Campus Archaeology is going to be participating through the blog, facebook, and twitter, so make sure to follow us on our day of DH! We use a number of digital resources to aid in our research and surveys, but also to communicate with the broader public.
Today, in celebration of the Day of DH, we are going to be working on two projects that will aid with preserving the archaeological heritage of MSU. Our intern Josh is working on adding all our archaeological surveys and excavations to a geographic information system, and I will be working on updating our OMEKA museum website. Stay tuned for updates and photos on Twitter and Facebook throughout the day!
Update from our #DayofDH
8:00am EST: Good morning!
8:15am EST: Working with Katie to get one of the undergrad posters done for the upcoming UURAF, a symposium for undergrads to show off their research. Their poster is on classifying the Saints’ Rest material we excavated in the Fall. It is interesting to see all the artifacts and what they’ve learned from them. When we make posters, we actually use powerpoint to design them, and then save them as large PDFs. It is an easy way to make posters because it is drag and drop, and can be set to the specific large size of the poster.
8:56am EST: Finished with draft #1 of the poster.
9:45am EST: Last year, we designed an OMEKA museum site for Campus Archaeology. We haven’t fully used this program- partially because there is so much to do and partially because I still have problems sometimes making it work properly.
Today my goal is to finally add spatial data to the artifacts. This means assigning a geolocator (longitude and latitude) to every artifact we have online. Shouldn’t be too hard since many are located in the same area! Check out the progress here at campusunearthed.matrix.msu.edu/.
11:00am EST: I was able to update a dozen or so of the items on the OMEKA with their geolocation, and it seems to be working pretty well! In addition to this, Katie has been able to get the next draft of her poster done and added in some sweet photos of the Saints Rest collection from the 2012 excavation. However, if you want to see that work you’ll have to head over to the undergrad symposium this friday at the MAC Union!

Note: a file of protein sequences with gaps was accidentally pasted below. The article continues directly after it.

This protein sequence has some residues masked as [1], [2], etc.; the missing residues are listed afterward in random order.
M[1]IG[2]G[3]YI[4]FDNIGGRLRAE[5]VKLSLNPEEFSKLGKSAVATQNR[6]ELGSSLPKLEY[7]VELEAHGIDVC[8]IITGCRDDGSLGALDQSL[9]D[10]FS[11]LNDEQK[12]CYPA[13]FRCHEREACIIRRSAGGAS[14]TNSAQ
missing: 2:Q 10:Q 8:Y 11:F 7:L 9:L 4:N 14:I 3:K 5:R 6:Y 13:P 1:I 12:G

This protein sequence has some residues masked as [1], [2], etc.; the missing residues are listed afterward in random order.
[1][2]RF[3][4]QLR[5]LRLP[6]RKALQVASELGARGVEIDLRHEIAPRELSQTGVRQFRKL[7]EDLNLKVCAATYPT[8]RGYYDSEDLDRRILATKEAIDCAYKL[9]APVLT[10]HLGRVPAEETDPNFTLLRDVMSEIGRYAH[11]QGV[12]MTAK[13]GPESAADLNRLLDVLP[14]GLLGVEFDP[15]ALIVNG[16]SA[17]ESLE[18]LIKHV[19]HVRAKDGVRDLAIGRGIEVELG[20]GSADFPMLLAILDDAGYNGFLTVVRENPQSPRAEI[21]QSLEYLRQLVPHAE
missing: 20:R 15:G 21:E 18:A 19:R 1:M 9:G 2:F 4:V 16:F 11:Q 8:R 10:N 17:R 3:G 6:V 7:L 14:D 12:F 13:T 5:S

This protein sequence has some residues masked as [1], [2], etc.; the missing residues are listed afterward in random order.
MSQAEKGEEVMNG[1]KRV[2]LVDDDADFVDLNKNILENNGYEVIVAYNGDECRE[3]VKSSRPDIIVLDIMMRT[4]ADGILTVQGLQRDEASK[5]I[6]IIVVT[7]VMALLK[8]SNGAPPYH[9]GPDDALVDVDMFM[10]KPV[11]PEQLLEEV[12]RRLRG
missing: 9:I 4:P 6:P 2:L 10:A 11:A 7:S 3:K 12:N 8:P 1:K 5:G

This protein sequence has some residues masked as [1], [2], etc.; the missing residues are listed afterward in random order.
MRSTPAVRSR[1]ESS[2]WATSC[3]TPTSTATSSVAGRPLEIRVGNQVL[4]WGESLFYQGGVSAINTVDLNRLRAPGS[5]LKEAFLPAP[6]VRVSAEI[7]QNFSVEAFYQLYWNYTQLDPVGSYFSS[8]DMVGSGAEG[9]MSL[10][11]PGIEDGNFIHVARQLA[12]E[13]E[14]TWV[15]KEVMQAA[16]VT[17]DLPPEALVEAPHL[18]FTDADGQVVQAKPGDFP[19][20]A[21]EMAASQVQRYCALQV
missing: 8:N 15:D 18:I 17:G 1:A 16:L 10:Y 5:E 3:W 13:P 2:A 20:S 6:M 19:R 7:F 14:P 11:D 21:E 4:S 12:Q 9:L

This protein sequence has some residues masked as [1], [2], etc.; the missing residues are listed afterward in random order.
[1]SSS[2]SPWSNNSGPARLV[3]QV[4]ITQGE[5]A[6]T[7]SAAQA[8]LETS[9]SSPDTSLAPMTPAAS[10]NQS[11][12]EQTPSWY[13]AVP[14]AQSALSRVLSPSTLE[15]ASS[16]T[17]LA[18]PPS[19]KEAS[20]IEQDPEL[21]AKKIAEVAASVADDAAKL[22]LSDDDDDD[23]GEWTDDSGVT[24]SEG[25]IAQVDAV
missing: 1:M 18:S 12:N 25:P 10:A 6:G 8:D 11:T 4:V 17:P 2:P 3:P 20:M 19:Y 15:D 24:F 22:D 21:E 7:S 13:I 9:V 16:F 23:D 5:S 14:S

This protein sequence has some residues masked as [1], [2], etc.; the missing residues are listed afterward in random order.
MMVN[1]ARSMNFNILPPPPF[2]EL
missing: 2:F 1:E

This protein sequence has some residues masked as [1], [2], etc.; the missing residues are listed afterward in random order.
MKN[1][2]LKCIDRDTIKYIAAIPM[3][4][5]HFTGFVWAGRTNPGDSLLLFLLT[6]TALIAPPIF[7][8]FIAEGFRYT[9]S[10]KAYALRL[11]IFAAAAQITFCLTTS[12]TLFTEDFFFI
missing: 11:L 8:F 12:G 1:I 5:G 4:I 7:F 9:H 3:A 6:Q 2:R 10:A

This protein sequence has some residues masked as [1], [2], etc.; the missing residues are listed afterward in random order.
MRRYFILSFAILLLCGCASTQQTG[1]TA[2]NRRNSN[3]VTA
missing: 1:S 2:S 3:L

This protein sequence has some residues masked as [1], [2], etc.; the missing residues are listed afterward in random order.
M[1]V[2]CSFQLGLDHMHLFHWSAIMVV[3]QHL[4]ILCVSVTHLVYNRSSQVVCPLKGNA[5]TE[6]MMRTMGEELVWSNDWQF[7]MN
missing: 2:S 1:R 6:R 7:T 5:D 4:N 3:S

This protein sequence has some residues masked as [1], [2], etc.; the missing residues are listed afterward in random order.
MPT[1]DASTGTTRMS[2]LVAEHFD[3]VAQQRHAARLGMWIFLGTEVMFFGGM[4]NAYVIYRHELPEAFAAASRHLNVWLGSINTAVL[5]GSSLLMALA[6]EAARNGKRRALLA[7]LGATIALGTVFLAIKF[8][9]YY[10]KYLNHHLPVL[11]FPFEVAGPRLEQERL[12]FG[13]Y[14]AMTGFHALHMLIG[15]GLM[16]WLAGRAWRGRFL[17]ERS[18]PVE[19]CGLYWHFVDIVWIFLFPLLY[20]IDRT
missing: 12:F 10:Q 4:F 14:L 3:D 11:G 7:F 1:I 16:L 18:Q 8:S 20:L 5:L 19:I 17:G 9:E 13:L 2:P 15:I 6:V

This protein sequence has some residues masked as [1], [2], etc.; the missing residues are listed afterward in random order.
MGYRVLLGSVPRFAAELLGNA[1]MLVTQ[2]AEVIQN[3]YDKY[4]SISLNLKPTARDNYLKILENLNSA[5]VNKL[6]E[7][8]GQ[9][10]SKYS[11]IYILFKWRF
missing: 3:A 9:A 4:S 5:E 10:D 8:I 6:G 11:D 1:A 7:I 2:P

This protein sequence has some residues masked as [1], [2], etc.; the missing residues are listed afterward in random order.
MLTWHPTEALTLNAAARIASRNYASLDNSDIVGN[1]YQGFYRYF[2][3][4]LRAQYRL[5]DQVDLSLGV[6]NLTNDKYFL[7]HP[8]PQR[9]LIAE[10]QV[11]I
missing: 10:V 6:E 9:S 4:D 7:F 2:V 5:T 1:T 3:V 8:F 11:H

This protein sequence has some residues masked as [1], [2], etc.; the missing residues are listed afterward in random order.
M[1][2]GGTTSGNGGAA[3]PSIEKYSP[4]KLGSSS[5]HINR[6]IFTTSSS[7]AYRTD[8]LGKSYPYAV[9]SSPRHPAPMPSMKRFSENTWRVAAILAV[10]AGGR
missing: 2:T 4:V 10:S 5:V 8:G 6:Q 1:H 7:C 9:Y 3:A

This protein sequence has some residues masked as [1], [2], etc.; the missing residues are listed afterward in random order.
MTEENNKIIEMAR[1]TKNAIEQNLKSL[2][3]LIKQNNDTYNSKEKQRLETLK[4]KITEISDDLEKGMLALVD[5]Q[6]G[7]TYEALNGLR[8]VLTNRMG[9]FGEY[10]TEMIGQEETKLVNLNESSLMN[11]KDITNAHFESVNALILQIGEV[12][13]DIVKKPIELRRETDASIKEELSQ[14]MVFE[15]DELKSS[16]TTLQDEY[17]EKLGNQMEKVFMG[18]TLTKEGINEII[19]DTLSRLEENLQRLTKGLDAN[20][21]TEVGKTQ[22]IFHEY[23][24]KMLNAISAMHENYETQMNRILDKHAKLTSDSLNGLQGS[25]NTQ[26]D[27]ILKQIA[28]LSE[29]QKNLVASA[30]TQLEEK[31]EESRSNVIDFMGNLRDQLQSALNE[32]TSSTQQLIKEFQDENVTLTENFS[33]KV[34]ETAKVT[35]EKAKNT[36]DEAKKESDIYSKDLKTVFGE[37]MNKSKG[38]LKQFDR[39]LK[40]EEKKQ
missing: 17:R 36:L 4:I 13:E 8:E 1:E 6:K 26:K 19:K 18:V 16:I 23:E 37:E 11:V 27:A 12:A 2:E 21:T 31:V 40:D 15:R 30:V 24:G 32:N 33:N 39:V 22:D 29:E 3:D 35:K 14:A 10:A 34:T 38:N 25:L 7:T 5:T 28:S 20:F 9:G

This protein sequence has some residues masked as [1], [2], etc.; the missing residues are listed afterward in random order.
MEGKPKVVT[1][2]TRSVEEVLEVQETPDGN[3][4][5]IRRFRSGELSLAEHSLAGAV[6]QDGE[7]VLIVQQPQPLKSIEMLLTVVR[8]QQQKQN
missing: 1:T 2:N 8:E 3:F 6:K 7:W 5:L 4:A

Thinking about DH and CAP: Here at Campus Archaeology, digital tools are integrated into every stage of our workflow- it is inescapable, but in a good way. At every stage of the work we do there is a strong digital and analog component. Any dig we begin starts with research online and in the archives. We investigate GIS maps, both our own and the one created by the university’s Physical Plant so that we can prepare an excavation or survey plan. As we learn more about the work we are going to be doing, we share this information through social media and our blog. Once we are out in the field, we tweet and photograph everything that we are doing. When the dig in complete, we catalog every artifacts into a database, add the new excavation data to our GIS, and write up everything for our blog. It is incredible that even as a discipline so concerned with the past, our methods and techniques are constantly being updated with new technology. But what does this have to do with the digital humanities? If you followed along with others on their Day of DH, you know that it is an inclusive and highly varied field that is loosely based on the intersection between digital technology and humanities related disciplines. DH is exciting, not because it is finding new ways to display data or share information, but because it is based on values of innovation, engagement, and community interaction. We at Campus Archaeology are committed to these- we are always searching for ways to improve our research and better share our findings through new digital tools like OMEKA, we strive to engage with people on a number of both digital and analog levels through social media and engagement events, and we are dedicated to interacting with the MSU, East Lansing, and broader community interested in learning about and preserving history.